Sen. Cory Booker’s been anointed the justice reform wonderkind. “Perhaps no issue is more central to the career of Senator Cory Booker of New Jersey than criminal justice reform” wrote The New York Times in June, and people seem to believe it.
Booker, however, is not “The Criminal Justice Guy” in the current field of candidates, not by far.
At the Justice Votes 2020 town hall on Oct. 28 in Philadelphia, I asked him if he employs formerly incarcerated people in his office. He was non-committal and dismissive of my questions but implied that he did.
When I followed up with Booker’s campaign press secretary, Sabrina Singh, to verify what he said and ascertain how many people with records work for him, I didn’t merit the courtesy of a reply. I emailed her three times.
Maybe it’s the education of living with criminal masterminds for six years talking, but I sense that Booker’s team doesn’t take me or my question seriously - and that they don’t have one soul with a criminal record on payroll.
It’s not just Booker’s bypassing the question on hiring people with criminal records. He’s refused to back voting rights for people in prison even though they’re citizens and, technically, citizens aren’t supposed to lose their rights even when they misbehave.
I’m not just pushing my opinion here. That’s the law. Unless someone renounces his citizenship, there’s nothing he can do to lose his rights as a citizen, which means that no citizen should ever be deprived of the right to vote, no matter what he does.
Booker took a tone when Daryl Atkinson, a formerly incarcerated lawyer, questioned his position, saying, “I am sorry I will not sacrifice progress on the altar of purity on issues.”
While Booker was part of the team involved in drafting and passing the First Step Act, the prison reform bill signed into law last December that’s led to almost 5,000 people gaining their freedom, most of his justice reform proposals haven’t gone anywhere.
None of Booker’s signature - and of course, highly publicized - proposed bills, like the Matthew Charles and William Underwood Second Look Act, Dignity for Incarcerated Women Act, the REDEEM Act (Record Expungement Designed to Enhance Employment), the Reverse Mass Incarceration Act, The Next Step Act of 2019 - even made it out of congressional committee.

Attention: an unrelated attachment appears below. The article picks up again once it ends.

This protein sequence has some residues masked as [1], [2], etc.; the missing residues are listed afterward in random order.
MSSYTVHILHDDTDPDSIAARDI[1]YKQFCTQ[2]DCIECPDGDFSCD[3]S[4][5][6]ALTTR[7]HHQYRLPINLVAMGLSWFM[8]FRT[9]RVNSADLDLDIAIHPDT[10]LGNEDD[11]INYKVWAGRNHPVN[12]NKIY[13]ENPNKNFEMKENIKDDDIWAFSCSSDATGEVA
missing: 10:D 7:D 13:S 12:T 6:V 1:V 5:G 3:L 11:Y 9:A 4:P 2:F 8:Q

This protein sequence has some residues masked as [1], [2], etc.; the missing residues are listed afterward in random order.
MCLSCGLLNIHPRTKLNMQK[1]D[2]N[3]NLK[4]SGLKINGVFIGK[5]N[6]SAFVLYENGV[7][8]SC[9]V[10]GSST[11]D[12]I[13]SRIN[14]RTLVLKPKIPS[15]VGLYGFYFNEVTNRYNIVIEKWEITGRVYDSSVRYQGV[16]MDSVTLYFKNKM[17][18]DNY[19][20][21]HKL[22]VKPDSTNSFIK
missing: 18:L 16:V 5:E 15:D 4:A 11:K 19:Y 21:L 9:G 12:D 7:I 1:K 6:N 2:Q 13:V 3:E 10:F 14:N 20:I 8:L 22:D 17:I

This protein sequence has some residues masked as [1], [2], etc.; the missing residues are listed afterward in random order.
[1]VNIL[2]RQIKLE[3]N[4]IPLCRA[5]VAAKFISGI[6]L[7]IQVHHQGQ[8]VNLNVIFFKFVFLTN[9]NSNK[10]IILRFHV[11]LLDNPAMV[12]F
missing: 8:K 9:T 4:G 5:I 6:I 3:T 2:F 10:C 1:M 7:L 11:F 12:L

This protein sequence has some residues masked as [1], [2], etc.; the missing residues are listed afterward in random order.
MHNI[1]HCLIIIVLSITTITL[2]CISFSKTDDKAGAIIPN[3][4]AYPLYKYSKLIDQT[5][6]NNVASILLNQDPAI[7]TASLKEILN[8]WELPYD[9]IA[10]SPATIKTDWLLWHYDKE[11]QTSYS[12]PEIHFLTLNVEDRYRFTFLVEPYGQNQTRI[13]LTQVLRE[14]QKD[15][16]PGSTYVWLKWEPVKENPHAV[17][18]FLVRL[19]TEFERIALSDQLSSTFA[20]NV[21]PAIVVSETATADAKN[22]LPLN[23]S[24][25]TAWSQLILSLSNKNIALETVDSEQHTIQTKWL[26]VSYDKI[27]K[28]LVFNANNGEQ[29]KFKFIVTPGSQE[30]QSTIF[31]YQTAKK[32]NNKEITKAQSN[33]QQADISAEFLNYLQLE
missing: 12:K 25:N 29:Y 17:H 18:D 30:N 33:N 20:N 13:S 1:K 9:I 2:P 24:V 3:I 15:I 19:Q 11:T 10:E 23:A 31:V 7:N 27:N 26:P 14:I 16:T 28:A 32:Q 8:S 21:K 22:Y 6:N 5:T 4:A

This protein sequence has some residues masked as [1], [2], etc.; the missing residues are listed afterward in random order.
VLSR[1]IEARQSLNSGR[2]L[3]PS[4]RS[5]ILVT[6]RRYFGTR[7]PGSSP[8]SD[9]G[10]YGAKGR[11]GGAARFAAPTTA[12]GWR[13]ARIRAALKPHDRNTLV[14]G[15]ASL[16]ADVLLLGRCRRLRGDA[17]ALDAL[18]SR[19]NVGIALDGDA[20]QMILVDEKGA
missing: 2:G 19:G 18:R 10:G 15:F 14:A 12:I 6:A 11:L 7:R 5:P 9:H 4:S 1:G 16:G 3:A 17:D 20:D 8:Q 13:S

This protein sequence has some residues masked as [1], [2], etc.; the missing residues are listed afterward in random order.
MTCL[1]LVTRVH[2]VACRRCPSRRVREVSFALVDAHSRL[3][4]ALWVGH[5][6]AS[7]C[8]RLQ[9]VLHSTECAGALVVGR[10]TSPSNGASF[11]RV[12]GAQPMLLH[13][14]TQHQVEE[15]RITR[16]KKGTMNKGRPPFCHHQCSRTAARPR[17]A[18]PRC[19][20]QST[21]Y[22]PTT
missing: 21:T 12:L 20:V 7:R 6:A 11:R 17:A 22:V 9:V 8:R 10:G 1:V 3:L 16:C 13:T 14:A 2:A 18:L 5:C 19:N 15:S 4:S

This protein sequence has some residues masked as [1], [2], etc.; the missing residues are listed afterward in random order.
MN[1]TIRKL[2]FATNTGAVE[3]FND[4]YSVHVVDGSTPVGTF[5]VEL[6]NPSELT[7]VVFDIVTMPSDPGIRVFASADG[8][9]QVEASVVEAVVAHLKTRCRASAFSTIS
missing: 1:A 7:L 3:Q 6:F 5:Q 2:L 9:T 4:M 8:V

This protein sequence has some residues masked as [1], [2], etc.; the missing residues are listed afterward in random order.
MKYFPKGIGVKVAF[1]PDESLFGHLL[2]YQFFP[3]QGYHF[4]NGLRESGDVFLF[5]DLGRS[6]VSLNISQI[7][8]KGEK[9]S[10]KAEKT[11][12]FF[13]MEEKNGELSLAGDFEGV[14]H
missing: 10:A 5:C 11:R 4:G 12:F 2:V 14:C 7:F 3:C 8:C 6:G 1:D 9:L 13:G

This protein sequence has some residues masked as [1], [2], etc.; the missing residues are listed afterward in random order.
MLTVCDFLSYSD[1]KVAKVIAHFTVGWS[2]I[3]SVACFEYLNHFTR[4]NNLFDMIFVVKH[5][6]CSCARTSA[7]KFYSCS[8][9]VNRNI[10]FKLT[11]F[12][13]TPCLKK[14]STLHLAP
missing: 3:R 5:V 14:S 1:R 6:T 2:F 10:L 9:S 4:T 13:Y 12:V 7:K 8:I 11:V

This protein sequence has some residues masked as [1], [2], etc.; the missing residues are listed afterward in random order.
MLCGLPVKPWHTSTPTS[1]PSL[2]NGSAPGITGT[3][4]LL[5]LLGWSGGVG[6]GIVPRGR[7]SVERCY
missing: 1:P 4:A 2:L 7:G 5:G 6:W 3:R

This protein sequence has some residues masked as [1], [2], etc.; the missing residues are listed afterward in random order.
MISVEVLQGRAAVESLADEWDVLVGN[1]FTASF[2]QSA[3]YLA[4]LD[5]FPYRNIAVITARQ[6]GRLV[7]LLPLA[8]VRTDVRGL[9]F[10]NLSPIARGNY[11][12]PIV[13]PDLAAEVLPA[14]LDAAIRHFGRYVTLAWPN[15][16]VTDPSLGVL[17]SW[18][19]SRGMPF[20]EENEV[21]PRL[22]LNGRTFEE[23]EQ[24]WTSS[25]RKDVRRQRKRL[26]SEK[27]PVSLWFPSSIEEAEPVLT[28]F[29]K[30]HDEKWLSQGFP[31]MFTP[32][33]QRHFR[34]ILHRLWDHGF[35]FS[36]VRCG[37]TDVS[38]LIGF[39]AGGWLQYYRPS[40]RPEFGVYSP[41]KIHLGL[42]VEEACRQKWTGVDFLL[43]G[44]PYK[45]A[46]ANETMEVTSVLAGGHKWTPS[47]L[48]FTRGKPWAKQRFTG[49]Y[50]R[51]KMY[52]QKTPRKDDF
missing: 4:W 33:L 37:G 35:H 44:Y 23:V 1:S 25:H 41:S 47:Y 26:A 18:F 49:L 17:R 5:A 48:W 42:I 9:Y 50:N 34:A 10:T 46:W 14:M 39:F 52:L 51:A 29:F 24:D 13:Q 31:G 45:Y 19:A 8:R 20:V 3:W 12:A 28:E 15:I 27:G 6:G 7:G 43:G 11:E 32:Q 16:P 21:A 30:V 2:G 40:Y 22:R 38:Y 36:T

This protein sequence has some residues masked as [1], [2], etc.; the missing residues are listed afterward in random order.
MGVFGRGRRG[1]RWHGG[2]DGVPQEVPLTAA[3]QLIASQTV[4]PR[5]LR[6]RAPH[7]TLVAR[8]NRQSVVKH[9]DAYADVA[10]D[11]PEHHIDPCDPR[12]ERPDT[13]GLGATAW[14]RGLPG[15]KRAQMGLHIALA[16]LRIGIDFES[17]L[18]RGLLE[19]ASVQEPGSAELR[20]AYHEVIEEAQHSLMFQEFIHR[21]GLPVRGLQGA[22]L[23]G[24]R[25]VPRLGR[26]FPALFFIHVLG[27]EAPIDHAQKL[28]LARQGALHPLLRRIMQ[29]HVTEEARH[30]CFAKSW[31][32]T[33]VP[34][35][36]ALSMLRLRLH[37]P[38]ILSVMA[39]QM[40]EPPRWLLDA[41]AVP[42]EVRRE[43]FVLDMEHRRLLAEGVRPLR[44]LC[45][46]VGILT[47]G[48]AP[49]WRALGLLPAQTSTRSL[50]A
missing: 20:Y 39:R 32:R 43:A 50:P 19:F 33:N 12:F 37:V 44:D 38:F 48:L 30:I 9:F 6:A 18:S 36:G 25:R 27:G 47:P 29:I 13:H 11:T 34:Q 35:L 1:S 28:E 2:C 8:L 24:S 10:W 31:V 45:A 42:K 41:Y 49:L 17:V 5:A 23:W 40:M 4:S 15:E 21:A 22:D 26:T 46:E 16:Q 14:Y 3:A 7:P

Alone, his legislative failures aren’t evidence that Booker’s a hypocrite. It takes others’ agreement to get laws passed, and even the most committed legislator can’t always build consensus.
But combined with his refusing to retain ex-offenders and actively supporting disenfranchisement of citizens, his inability to move the needle betrays his singular stardom in criminal justice.
Booker’s big on voting rights in general. This spring he announced “a new Voting Rights Act” to expand and protect the franchise - for everyone except prisoners. Sen. Bernie Sanders is the only candidate to acknowledge the rights of incarcerated citizens. Booker’s justifying his lack of reform bona fides with something that doesn’t exist. It’s a con.
His answer also demonstrates that Booker can’t read a room. The Justice Votes town hall was held in an ancient prison where the felony records attached to attendees numbered at least 100 in my estimation; no one expected purity in that place.
The people present were looking for parity, that Sen. Booker believes they deserve the same rights as he does. But his actions show he’s not down with that idea. If he were, he would have had a staffer with a long criminal record right by his side, prepping his talking points about his plans to let inmates vote.
Booker had neither. I saw. He’s not the guy he’s pretending to be. I won’t sacrifice the truth on the altar of public persona by playing along.
Chandra Bozelko writes the award-winning blog Prison Diaries. You can follow her on Twitter at @ChandraBozelko and email her at email@example.com.